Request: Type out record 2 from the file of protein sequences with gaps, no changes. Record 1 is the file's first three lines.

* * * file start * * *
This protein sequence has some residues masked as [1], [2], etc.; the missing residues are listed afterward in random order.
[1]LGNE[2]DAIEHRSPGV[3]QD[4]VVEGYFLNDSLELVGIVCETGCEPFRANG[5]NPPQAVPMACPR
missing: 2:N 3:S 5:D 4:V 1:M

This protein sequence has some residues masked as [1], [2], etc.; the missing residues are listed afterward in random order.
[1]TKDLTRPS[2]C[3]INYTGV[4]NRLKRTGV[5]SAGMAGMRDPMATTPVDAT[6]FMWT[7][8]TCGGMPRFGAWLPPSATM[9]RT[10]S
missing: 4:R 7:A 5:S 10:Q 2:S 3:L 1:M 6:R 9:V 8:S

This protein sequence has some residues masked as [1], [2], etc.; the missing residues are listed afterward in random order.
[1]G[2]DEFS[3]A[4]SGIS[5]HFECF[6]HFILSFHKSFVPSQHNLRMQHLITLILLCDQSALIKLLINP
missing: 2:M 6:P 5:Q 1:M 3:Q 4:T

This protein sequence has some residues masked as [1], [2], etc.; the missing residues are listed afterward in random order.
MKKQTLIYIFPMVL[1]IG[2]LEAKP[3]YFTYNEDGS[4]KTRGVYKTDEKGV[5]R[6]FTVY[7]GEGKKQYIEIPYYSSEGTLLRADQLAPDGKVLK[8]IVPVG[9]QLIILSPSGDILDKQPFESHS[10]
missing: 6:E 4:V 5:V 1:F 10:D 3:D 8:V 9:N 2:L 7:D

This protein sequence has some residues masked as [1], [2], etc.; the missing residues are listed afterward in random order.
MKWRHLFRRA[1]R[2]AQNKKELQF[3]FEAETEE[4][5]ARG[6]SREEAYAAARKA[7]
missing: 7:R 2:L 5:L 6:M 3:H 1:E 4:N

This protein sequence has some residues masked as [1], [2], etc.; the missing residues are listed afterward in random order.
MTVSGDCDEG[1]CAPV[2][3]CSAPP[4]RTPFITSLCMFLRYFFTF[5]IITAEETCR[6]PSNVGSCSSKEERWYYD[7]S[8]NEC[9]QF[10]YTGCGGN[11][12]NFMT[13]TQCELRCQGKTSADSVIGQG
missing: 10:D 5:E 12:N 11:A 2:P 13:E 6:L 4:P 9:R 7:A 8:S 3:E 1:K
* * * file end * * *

This protein sequence has some residues masked as [1], [2], etc.; the missing residues are listed afterward in random order.
[1]TKDLTRPS[2]C[3]INYTGV[4]NRLKRTGV[5]SAGMAGMRDPMATTPVDAT[6]FMWT[7][8]TCGGMPRFGAWLPPSATM[9]RT[10]S
missing: 4:R 7:A 5:S 10:Q 2:S 3:L 1:M 6:R 9:V 8:S